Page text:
Accident, Personal injury
Greg Prosmushkin
Feb 14, 2023

Loss of consortium in tort law elaborates on the loss due to injury or wrongful death of a loved one. It is one of the types of personal injury cases made against a negligent party or someone who has done an intentional wrong. Losing companionship may deprive someone of their relationship with the accident victim. Loss of consortium is the deprivation of family relationship benefits, including:

  • Sexual relations,
  • Affection,
  • Comfort,
  • Love,
  • Companionship.

Loss of consortium recognizes these losses and provides the loved ones with the right to pursue compensation from entities liable for the injuries. The guide will elaborate on the legal options and different types of compensation that you may pursue if damages occur due to one’s injuries.

What Is A Loss Of Consortium Claim?

A loss of consortium claim will evaluate the losses and injuries that the defendant’s actions have caused to the non-injured individual. In extreme cases, the defendant’s actions could cause debilitating or permanent injury and disabilities.

The injuries may negatively impact relationships and marriages. Due to physical or mental restrictions due to an accident there can be an impact on the union of a couple. Loss of consortium can be caused by some of the following:

There may be intentional acts, such as sexual battery or assault, leading to the loss of consortium due to emotional trauma.

Loss Of Consortium Claim Process

A claimant can initiate a claim process in the following cases:

  • The defendant was held liable for the injury or wrongful death of a family member;
  • The claimant has an intimate relationship with the family member – a direct relationship (spouse, child);
  • The claimant can show that he/she has been deprived of the benefits of the relationship.

​​In most cases, the individual pursuing compensation will ask for the recovery of economic losses. The claimant may also be eligible for other non-economic damages, such as compensation for pain and suffering.

The jury bases its decision on factors such as the length of the marriage, stability of the relationship, living arrangements, and any history of abuse in the couple’s relationship. In addition, the plaintiff can bring testimonies from their friends, family, and doctors to testify about the nature of their relationship.

Who Can Sue For Loss Of Consortium?

A close family member of the victim can sue and file a claim for loss of consortium which includes:

  • Married spouses and domestic partners (spousal consortium);
  • Children (parental consortium);
  • Parents (filial consortium).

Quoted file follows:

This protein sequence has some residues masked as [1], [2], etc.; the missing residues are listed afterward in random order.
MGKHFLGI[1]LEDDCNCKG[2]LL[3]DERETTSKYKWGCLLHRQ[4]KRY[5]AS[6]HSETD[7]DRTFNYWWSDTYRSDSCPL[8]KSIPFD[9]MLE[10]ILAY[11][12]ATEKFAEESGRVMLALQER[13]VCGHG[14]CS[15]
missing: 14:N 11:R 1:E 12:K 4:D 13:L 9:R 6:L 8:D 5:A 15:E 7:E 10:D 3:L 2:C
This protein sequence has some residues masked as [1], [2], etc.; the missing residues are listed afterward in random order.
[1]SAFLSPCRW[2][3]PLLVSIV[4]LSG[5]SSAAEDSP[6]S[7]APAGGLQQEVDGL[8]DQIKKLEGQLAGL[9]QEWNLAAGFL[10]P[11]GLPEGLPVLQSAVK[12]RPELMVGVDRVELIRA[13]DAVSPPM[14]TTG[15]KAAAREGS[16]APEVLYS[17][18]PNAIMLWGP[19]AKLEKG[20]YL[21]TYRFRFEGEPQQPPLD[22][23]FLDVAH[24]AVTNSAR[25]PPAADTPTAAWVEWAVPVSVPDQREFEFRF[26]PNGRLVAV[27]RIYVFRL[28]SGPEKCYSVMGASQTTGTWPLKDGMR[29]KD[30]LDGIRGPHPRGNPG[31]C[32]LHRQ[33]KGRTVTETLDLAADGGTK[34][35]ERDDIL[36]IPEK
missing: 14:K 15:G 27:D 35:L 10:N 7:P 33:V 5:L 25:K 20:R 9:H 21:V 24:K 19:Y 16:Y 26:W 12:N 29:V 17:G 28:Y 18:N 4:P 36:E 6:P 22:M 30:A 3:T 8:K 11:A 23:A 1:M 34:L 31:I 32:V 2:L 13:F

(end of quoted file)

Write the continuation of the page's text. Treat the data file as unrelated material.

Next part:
It is because the claim was mainly to seek compensation for the loss of sexual relationship between the couples or negatively impacting the victim’s fertility. 

Some examples of loss of consortium occur when a child experiences a severe birth injury due to medical malpractice and becomes disabled. In such cases, parents can file a claim due to the loss of the parent-child relationship.

Alternatively, the injured spouse can pursue a claim in the case of an auto accident when one of the spouses experiences paralysis. The outcome will be a loss of love, companionship, and the marital relationship.

Value Of Loss Of Consortium Settlement Amounts

There is no cap on the reimbursement for the claim of loss of consortium value. The amount of damages awarded will depend on the severity of the injury and other factors related to the relationships. There may be a cap, however, on the non-economic damages the plaintiff is allowed to recover.

Suppose the defendant has an insurance policy of up to $200,000 for reimbursement of a spouse’s injuries. In that case, they will pursue a maximum of $50,000 for a loss of consortium claim in Pennsylvania if the spouse wishes to settle for nearly $150,000.

Limitations For Loss Of Consortium In Pennsylvania

Pennsylvania law has a few restrictions on filing a claim for loss of consortium. The statute of limitations limits the time period to file the claim within two years from the date of injury, and in some cases within two years of the discovery of the injury.

The case also requires a large amount of evidence to prove the case and is limited to those who have sustained a direct injury. In addition, the court may not allow punitive damages in a claim of loss of consortium if the defendant’s conduct did not involve recklessness or malice.

Need legal assistance? Consult With An Injury Attorney

Our law firm will work with you to ensure that you receive the compensation you deserve for the loss of consortium. We have extensive experience in dealing with cases and will take all the necessary steps to ensure that your rights are fully protected. Call an experienced personal injury lawyer today to discuss your case, or fill out our contact form.